Dr. Boozman's Check-up
Aug 14 2012
Today is Social Security’s 77th birthday. Since 1935, the program has helped millions of Americans during their golden years. However, as this Associated Press story shows, without reform, the program is unsustainable.
Social Security has been paying out more in benefits than it collects in taxes the past two years and with the large number of baby boomers retiring, that trend will only get worse. The program’s trustees say that the surpluses will disappear in the next twenty years. As the AP notes, “unless Congress acts, Social Security would only collect enough tax revenue each year to pay about 75 percent of benefits, triggering an automatic reduction.”
Our number one priority must be to ensure no benefits are cut to current and future enrollees. However, the current system is unsustainable and in need of reform to make sure that future generations also receive benefits.
While I believe it is extremely important that we evaluate the system to ensure its viability for the next generation, I am committed to maintaining a system that will continue to provide benefits to those who are currently receiving them, and will also provide benefits to our children and grandchildren. I will not support any change in Social Security for current recipients and near-retirees. We can all agree that it is unfair to change this system that our aging Americans have come to depend upon.
In addition, Congress has taken steps that will eventually lead to a stronger, more reliable Medicare program. These modernizations include a prescription drug benefit, increased reimbursement for doctors who treat our seniors and financial support to programs currently providing health care benefits to retirees. Though this is just a first step, Congress has more work to do to ensure that Medicare is around for generations to come. Unfortunately, we have also seen new laws, like the President's health care law, that make drastic cuts to Medicare. I opposed those laws when they came before me in the U.S. House of Representatives and I remain opposed to any legislation that cuts funding for such an important program.
Both the House of Representatives and the Senate continue to work together to address the coming insolvency of the Social Security and Medicare programs, as well as the need to expand the systems to encompass the growing number of seniors who will be collecting benefits in the next several years. I understand the urgency of this situation and remain committed to working with my colleagues to find a solution. Nothing will be done, however, unless there is an agreement between the President, Congress and, most importantly, the people of Arkansas.
Aug 08 2012
Extreme drought conditions across the state and the country have a big impact on Arkansas agriculture production. Take a look at this recent U.S. Drought Monitor map. Almost half of Arkansas is suffering from exceptional drought conditions, the worst of four categories.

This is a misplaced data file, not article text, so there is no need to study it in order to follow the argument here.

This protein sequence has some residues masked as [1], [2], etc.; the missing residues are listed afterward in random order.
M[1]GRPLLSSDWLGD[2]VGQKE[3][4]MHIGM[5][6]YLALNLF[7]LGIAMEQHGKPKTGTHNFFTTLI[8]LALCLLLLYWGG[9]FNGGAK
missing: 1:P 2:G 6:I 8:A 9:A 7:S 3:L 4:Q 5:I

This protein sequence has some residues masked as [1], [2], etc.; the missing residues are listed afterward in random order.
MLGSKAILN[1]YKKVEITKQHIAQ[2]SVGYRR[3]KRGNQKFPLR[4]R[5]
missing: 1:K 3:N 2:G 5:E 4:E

As we kicked off our annual agriculture tour we visited with ranchers in Conway. We heard stories much like agriculture producers are experiencing all over our country; they are struggling with serious problems due to the lack of rain. “Livestock producers are facing unprecedented troubles with water problems, not having feed” I told the Log Cabin Democrat. As Fox16 reported on our visit to the Livestock Auction, the drought is making it difficult ranchers to maintain their herd.
We have taken steps to reduce the challenges Arkansas agriculture producers are facing. The Arkansas Congressional Delegation supported Governor Beebe’s request for federal disaster assistance which made Arkansas eligible for emergency funding. I also joined many of my colleagues on the Senate Agriculture Committee in sending a letter to the Secretary of Agriculture requesting that he use all of his existing authority to provide relief, and pointed out the vulnerability of the livestock industry.
Not only is the widespread drought affecting the availability of hay and grazing pasture, but the drought will also have an impact on the availability and price of our grains for both livestock feed and the production of food, the effects of which will be felt by every American. Because of this, I and many of my Senate colleagues sent Lisa Jackson, the administrator of the EPA, a letter requesting that she use her existing authority to adjust the corn-ethanol mandate of the Renewable Fuel Standard in order to prevent a potentially catastrophic shortage in our nation’s corn supply.
I am pleased to see the administration today has taken steps to provide money and flexibility in providing our ranchers with funding to help maintain their herds. Arkansas will receive nearly $3.5 million through the Natural Resources Conservation Service, a division of the United States Department of Agriculture, to help crop and livestock producers cope with the impacts of these drought conditions. At the same time, there is more we can do to protect our livestock producers as well as middle class families at the check out line.
Aug 01 2012
Jul 31 2012
Third District Congressman Steve Womack, Senator Mark Pryor and I are pleased to announce that Congressman Randy Forbes, chairman of the House Armed Services Subcommittee on Readiness, is bringing his “Defending our Defenders” cross-country listening session tour to Fort Smith on August 21.